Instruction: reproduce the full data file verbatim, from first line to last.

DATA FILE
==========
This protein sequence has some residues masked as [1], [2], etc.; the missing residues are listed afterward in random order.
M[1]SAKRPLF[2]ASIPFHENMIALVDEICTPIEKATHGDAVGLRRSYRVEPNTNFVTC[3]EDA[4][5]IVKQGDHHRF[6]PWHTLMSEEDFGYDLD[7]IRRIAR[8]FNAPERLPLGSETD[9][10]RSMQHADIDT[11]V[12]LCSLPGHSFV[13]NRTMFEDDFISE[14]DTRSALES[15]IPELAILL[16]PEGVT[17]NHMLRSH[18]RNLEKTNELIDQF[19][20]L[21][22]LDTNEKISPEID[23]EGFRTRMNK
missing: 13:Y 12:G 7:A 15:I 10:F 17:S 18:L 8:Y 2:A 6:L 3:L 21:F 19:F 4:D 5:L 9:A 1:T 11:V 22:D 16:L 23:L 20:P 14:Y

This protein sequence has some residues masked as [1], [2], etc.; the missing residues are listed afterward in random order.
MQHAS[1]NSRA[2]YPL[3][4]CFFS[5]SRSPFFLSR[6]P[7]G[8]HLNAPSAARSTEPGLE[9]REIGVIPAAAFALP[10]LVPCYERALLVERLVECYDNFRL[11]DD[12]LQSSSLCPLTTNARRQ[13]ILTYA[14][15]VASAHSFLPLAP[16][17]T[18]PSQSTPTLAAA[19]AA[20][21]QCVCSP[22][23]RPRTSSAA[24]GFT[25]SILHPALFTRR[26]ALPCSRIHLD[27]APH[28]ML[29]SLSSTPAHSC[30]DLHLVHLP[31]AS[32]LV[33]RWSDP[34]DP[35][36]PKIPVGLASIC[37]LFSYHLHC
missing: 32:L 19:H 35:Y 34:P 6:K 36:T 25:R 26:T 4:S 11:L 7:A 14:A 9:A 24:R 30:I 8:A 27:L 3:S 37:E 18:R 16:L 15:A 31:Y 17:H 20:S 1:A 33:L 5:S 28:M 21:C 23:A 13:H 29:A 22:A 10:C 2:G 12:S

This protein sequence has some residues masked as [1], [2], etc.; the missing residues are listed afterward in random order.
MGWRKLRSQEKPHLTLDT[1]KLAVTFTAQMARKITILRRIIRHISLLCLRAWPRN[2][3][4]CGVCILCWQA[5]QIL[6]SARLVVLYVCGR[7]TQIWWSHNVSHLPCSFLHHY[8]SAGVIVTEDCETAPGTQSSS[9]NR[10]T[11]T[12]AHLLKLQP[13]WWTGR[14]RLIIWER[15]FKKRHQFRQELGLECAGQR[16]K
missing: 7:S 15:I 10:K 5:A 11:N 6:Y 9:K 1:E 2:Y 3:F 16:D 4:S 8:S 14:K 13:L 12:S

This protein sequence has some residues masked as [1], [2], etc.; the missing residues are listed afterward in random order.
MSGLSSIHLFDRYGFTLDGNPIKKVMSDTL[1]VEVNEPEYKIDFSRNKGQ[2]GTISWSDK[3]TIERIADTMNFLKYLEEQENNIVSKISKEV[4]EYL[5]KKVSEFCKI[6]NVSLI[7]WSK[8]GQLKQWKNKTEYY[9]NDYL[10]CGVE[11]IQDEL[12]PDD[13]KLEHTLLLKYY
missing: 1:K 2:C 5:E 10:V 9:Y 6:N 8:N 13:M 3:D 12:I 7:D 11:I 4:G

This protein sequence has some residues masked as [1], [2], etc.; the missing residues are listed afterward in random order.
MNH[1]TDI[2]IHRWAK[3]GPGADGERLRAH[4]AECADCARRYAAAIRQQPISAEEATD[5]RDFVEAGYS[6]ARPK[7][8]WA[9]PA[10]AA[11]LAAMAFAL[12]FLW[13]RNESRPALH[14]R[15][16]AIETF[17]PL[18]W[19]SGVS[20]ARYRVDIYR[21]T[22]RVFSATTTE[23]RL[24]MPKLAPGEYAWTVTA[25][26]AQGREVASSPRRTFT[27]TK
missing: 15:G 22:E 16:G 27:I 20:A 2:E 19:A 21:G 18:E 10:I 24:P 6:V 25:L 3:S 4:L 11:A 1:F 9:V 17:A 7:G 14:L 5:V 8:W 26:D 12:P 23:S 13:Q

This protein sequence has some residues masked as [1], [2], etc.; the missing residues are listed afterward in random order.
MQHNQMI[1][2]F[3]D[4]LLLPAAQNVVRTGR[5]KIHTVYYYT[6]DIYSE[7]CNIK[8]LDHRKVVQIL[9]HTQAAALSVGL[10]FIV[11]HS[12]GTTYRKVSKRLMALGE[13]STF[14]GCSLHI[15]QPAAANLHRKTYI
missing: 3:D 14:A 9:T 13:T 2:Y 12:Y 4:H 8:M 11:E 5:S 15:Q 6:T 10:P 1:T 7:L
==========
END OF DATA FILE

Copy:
This protein sequence has some residues masked as [1], [2], etc.; the missing residues are listed afterward in random order.
M[1]SAKRPLF[2]ASIPFHENMIALVDEICTPIEKATHGDAVGLRRSYRVEPNTNFVTC[3]EDA[4][5]IVKQGDHHRF[6]PWHTLMSEEDFGYDLD[7]IRRIAR[8]FNAPERLPLGSETD[9][10]RSMQHADIDT[11]V[12]LCSLPGHSFV[13]NRTMFEDDFISE[14]DTRSALES[15]IPELAILL[16]PEGVT[17]NHMLRSH[18]RNLEKTNELIDQF[19][20]L[21][22]LDTNEKISPEID[23]EGFRTRMNK
missing: 13:Y 12:G 7:A 15:I 10:F 17:S 18:L 8:Y 2:A 6:L 3:L 21:F 19:F 4:D 5:L 9:A 1:T 11:V 22:D 16:L 23:L 20:P 14:Y

This protein sequence has some residues masked as [1], [2], etc.; the missing residues are listed afterward in random order.
MQHAS[1]NSRA[2]YPL[3][4]CFFS[5]SRSPFFLSR[6]P[7]G[8]HLNAPSAARSTEPGLE[9]REIGVIPAAAFALP[10]LVPCYERALLVERLVECYDNFRL[11]DD[12]LQSSSLCPLTTNARRQ[13]ILTYA[14][15]VASAHSFLPLAP[16][17]T[18]PSQSTPTLAAA[19]AA[20][21]QCVCSP[22][23]RPRTSSAA[24]GFT[25]SILHPALFTRR[26]ALPCSRIHLD[27]APH[28]ML[29]SLSSTPAHSC[30]DLHLVHLP[31]AS[32]LV[33]RWSDP[34]DP[35][36]PKIPVGLASIC[37]LFSYHLHC
missing: 32:L 19:H 35:Y 34:P 6:K 36:T 25:R 26:T 4:S 11:L 7:A 14:A 9:A 24:R 30:I 8:A 27:L 3:S 37:E 18:R 16:L 15:A 31:Y 17:H 20:S 1:A 33:L 5:S 28:M 21:C 23:A 13:H 29:A 22:A 10:C 2:G 12:S

This protein sequence has some residues masked as [1], [2], etc.; the missing residues are listed afterward in random order.
MGWRKLRSQEKPHLTLDT[1]KLAVTFTAQMARKITILRRIIRHISLLCLRAWPRN[2][3][4]CGVCILCWQA[5]QIL[6]SARLVVLYVCGR[7]TQIWWSHNVSHLPCSFLHHY[8]SAGVIVTEDCETAPGTQSSS[9]NR[10]T[11]T[12]AHLLKLQP[13]WWTGR[14]RLIIWER[15]FKKRHQFRQELGLECAGQR[16]K
missing: 7:S 15:I 10:K 5:A 11:N 6:Y 9:K 1:E 2:Y 3:F 16:D 4:S 8:S 14:K 13:L 12:S

This protein sequence has some residues masked as [1], [2], etc.; the missing residues are listed afterward in random order.
MSGLSSIHLFDRYGFTLDGNPIKKVMSDTL[1]VEVNEPEYKIDFSRNKGQ[2]GTISWSDK[3]TIERIADTMNFLKYLEEQENNIVSKISKEV[4]EYL[5]KKVSEFCKI[6]NVSLI[7]WSK[8]GQLKQWKNKTEYY[9]NDYL[10]CGVE[11]IQDEL[12]PDD[13]KLEHTLLLKYY
missing: 1:K 2:C 5:E 10:V 9:Y 6:N 8:N 13:M 3:D 12:I 7:D 11:I 4:G

This protein sequence has some residues masked as [1], [2], etc.; the missing residues are listed afterward in random order.
MNH[1]TDI[2]IHRWAK[3]GPGADGERLRAH[4]AECADCARRYAAAIRQQPISAEEATD[5]RDFVEAGYS[6]ARPK[7][8]WA[9]PA[10]AA[11]LAAMAFAL[12]FLW[13]RNESRPALH[14]R[15][16]AIETF[17]PL[18]W[19]SGVS[20]ARYRVDIYR[21]T[22]RVFSATTTE[23]RL[24]MPKLAPGEYAWTVTA[25][26]AQGREVASSPRRTFT[27]TK
missing: 15:G 22:E 16:G 27:I 20:A 2:E 19:A 21:G 18:E 10:I 24:P 6:V 25:L 3:S 4:L 11:A 1:F 9:V 17:A 7:G 14:L 5:V 8:W 26:D 12:P 23:S 13:Q

This protein sequence has some residues masked as [1], [2], etc.; the missing residues are listed afterward in random order.
MQHNQMI[1][2]F[3]D[4]LLLPAAQNVVRTGR[5]KIHTVYYYT[6]DIYSE[7]CNIK[8]LDHRKVVQIL[9]HTQAAALSVGL[10]FIV[11]HS[12]GTTYRKVSKRLMALGE[13]STF[14]GCSLHI[15]QPAAANLHRKTYI
missing: 3:D 14:A 9:T 13:T 2:Y 12:Y 4:H 8:M 11:E 5:S 15:Q 6:T 10:P 1:T 7:L